The House Public Health Committee is slated to take up Rep. Butch Wilkins’s minimum wage hike tomorrow morning. The proposal would raise the state’s minimum wage from $6.25 to $8.25 — unless you’re a full-time student who works less than 20 hours a week. Under current law, these students are only entitled to 85% of minimum wage — Rep. Wilkins’s bill would cut that percentage by 20 points, down to 65%. What would the real effect be for working full-time students?
Let’s do some ‘rithmetic:
Currently, the minimum wage in Arkansas is $6.25. Full-time students that work less than 20 hours a week during the school year are only entitled to be paid 85% of that, or $5.31 per hour.
Under the new law, minimum wage would increase to $8.25, but the amount working full-time students earn would decrease by 20%, leaving them entitled to $5.36 — a net increase of only 5 cents per hour.
Working students aren’t getting the same deal as everyone else here, and this raises a big question: If minimum wage increases are such a good idea, why shouldn’t working full-time college students experience the full benefits? Aren’t they entitled to the same “living wage” as other Arkansans?
Don’t get me wrong: I think raising the minimum wage is horrendous economic policy that will only hurt low-skilled laborers and leave fewer Arkansans employed. But why are students being singled out? Is it simply because they do not have a powerful lobby at the capitol? Or could the explanation be much simpler?
The bill doesn’t explain why there’s an exemption for students, but its silence on this question is eloquent. In fact, its silence looks like an admission that mandating artificially higher wages is not a good idea — if it were, surely lawmakers would try to extend the benefits to college students and the businesses that employ them as well, right? By preserving the exemption, Rep. Wilkins and the proponents of this “sub-minimum wage” implicitly acknowledge that the work of low-skilled (or “incompletely trained”) workers doesn’t demand the same price as higher-skilled labor. That is, of course, the reason why government-mandated wages are ill-advised, poor policy.
In a recent piece, Diana Furchtgott-Roth at Real Clear Markets analyzes the effects of raising the (federal) minimum wage:
It sounds compassionate to alleviate poverty by mandating that employers raise wages, but employers often replace low-skill workers with machines. Think self-checkout machines in supermarkets, or computerized call centers.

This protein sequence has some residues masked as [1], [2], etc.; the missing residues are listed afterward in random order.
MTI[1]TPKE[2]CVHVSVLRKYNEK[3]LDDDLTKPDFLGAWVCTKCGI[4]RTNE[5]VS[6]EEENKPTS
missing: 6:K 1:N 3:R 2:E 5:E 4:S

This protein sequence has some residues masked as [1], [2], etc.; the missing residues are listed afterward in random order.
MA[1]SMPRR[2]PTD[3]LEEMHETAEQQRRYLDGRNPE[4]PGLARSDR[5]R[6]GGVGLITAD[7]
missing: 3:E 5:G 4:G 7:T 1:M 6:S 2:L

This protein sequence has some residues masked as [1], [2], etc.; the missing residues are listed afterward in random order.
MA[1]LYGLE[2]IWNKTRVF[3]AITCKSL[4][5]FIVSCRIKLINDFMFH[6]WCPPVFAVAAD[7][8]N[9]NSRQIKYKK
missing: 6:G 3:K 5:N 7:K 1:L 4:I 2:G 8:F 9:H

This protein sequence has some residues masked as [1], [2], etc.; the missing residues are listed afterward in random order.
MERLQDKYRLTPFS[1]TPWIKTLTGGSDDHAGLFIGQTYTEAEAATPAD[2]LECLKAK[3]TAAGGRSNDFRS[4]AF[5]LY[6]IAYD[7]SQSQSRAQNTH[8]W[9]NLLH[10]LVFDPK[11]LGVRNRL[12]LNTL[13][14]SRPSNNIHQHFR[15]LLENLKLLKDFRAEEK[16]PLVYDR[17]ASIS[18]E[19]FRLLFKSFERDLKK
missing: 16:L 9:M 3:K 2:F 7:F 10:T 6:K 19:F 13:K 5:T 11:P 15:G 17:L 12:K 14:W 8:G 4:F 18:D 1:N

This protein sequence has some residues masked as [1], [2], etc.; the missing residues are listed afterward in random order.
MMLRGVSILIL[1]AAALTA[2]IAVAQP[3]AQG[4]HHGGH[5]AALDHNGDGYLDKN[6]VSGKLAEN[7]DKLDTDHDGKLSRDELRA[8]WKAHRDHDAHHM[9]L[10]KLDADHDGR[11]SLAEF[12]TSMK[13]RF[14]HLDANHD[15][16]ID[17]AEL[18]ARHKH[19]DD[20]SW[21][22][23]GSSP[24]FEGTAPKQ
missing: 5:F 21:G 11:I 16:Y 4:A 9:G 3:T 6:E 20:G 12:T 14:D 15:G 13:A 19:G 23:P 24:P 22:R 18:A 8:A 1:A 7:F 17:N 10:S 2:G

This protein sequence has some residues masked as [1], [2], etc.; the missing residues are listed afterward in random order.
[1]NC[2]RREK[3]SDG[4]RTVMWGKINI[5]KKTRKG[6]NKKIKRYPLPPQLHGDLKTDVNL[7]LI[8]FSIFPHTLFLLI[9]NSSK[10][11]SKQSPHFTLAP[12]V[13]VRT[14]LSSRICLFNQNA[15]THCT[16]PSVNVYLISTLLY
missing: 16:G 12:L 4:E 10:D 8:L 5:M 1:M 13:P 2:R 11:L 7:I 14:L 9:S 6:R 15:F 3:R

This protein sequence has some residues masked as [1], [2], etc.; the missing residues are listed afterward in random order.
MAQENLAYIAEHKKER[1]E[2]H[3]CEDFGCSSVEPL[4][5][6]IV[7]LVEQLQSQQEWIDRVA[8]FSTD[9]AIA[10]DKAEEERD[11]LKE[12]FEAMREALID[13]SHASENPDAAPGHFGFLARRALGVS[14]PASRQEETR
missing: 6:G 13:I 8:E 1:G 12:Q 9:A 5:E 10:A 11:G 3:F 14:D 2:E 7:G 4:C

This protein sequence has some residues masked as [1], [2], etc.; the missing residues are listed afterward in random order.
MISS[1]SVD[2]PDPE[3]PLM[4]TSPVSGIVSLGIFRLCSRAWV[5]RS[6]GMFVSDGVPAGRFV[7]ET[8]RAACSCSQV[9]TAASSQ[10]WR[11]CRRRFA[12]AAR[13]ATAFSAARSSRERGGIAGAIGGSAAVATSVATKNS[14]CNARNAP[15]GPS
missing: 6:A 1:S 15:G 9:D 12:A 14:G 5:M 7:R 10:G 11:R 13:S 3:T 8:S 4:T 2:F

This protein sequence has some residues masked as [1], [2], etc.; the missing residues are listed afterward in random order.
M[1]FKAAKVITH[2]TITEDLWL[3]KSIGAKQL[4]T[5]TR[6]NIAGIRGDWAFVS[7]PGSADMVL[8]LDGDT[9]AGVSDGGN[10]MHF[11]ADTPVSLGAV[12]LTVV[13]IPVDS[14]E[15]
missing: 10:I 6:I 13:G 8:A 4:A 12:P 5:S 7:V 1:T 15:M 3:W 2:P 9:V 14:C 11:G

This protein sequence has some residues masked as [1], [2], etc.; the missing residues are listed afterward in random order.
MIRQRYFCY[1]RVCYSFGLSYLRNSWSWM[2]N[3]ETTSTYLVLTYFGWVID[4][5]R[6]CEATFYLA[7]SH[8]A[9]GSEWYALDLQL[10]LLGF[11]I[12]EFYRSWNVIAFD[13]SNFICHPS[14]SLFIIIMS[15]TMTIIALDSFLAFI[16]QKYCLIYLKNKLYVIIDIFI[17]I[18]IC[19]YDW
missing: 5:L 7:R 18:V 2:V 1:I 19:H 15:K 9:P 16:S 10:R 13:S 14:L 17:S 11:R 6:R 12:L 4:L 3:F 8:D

Or, try a thought experiment — would you have your job if the minimum wage were $50 an hour? Probably not.
(Remember when Obama said ATMs were hurting the economy?)
I like that phrase ‘thought experiment.’ More Americans should give it a try. Think about it: would you be working at your current job if your employer was required to pay you $50?
Most likely, the answer is “no.” I can tell you with almost perfect certainty that I wouldn’t be writing this blog post. I would be fired and some outsourcee on the Indian subcontinent would be given the task of maintaining this site because, as I have surely proven by now, my work isn’t worth $50 per hour.
Now, you may say, “$50! That’s ridiculous! The minimum wage will never get that high!” But why not? As long as government is setting the price for labor, why won’t they continue to raise it? After all, it not only creates praise to politicians from the ill-informed, but also worsens the problem they say they want to solve: continuing to increase the minimum wage creates higher consumer prices which politicians then cite as a need for a higher minimum wage. It’s a cyclical problem that will never end until and unless politicians muster the political will to say “no” to unnecessary government intervention. As it stands, it’s a way for politicians to appear sympathetic to the poor while worsening the problem.
Raising the minimum wage will burden employers, hike the cost of consumer goods, increase unemployment, and hamper job creation — in a state that once billed itself as a land of opportunity! It’s presented as a solution to a problem that, in reality, it only worsens. If we are going to lift Arkansas out of poverty, we must leave it to employers and employees to agree on wage levels, rather than having government dictate how much people must earn.